. "2. Potential Environmental and Human Health Implications of Pest-Protected Plants." Genetically Modified Pest-Protected Plants: Science and Regulation. Washington, DC: The National Academies Press, 2000.
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GENETICALLY MODIFIED PEST-PROTECTED PLANTS: SCIENCE AND REGULATION
stereotyping GMPP plants had some predictive power, but later investigators found that there were too many exceptions (Lamberti et al. 1981). Durability of a specific GMPP plant is now typically judged in retrospect on the basis of its long term performance (Johnson 1981).
There have been some recent attempts to use population-genetics theory for developing and deploying conventional pest-protected plants in ways that slow pathogen adaptation (Burdon et al. 1994; Lannou and Mundt 1996 and 1997; Mundt 1990; Zeigler 1998), but it has not become common practice. Instead, many current pathology programs for production of GMPP plants emphasize continual discovery of new resistance genes so that breeding programs can stay a step ahead of an evolving pathogen (McIntosh and Brown 1997).
Researchers developing engineered pathogen-resistant plants have also been concerned with pest adaptation (Beachy 1997). Although new molecular approaches could lead to plants that offer a greater evolutionary challenge to pathogens (Beachy 1997; Bendahmane et al. 1997), little empirical or theoretical work has been aimed at determining how to produce durable engineered pathogen resistance (but see Qiu and Moyer 1999).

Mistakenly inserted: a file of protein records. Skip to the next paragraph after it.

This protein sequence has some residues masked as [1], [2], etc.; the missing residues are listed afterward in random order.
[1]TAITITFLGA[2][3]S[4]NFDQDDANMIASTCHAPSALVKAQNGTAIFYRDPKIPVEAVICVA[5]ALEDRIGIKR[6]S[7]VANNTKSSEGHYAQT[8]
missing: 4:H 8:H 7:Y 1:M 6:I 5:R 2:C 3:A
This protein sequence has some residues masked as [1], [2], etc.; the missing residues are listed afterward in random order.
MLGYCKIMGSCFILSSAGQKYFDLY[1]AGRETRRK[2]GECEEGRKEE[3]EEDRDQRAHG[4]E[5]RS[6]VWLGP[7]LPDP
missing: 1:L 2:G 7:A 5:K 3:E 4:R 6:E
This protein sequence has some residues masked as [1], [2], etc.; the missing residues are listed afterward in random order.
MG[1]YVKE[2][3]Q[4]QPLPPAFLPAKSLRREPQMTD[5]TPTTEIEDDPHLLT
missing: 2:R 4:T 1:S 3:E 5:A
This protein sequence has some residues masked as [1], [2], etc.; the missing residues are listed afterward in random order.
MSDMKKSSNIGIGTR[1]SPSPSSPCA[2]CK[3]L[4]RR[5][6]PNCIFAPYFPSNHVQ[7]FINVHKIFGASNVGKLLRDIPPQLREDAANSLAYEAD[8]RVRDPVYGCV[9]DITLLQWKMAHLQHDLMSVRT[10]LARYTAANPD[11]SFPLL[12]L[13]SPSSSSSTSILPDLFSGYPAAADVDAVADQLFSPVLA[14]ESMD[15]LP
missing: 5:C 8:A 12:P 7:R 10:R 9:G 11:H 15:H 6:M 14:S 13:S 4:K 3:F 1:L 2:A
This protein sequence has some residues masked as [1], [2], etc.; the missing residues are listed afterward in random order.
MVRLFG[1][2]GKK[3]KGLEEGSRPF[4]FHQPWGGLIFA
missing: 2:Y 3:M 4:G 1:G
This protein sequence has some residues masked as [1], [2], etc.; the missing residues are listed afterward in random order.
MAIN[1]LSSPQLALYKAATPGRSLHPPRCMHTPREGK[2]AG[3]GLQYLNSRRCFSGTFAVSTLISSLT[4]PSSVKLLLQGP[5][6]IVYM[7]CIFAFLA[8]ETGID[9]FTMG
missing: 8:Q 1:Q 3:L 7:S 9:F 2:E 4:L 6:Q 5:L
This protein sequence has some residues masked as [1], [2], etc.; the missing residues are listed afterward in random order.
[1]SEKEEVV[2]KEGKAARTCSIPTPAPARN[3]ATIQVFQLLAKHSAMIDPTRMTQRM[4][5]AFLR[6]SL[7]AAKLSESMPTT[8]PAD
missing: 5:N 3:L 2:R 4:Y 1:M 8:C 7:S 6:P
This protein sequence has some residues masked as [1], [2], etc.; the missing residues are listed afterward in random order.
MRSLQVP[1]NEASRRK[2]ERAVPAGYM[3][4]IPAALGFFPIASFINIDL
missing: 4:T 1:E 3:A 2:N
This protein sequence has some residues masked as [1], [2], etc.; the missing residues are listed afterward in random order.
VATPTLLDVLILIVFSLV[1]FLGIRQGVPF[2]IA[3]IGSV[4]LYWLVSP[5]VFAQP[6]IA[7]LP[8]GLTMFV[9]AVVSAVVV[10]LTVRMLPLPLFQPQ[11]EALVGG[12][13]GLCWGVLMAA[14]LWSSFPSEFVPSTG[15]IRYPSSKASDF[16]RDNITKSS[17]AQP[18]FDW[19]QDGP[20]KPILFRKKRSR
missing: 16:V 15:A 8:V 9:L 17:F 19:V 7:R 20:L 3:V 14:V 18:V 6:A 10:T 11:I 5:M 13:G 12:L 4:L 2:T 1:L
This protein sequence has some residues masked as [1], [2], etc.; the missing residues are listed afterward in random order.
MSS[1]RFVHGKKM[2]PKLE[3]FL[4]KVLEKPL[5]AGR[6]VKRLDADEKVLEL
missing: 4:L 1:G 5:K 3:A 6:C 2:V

2.9.3 Future of Resistance Management for GMPP Plants
EPA has been active in developing resistance management plans for Bt crops. It has developed an internal group of staff to work on the issue and has consulted formally and informally with researchers (Matten et al. 1996; Matten 1998). Researchers and EPA regulatory officials will probably learn a lot of general principles about how to develop and implement resistance management of transgenic pest-protected plants from the continuing work on Bt crops. Much has already been learned from the Bt system regarding theoretical and practical aspects of developing and implementing a resistance management program, but the EPA policy is still evolving (Matten 1998). Each year, new empirical results should provide information on better ways to optimize resistance management for these crops. Therefore, plans implemented today will need to be periodically reviewed for their continued usefulness.
Although EPA has instituted programs and regulations that demonstrate serious concern about insect adaptation to Bt crops (Matten 1998; SAP 1998), it has not indicated concern about virus adaptation to transgenic pest-protected plants with plant-produced viral coat protein. In general, EPA has not commented in formal documents about when it considers pest adaptation to pest-protected plants to be an important public or social problem and when it considers resistance to be only a business problem or an insignificant public or social problem.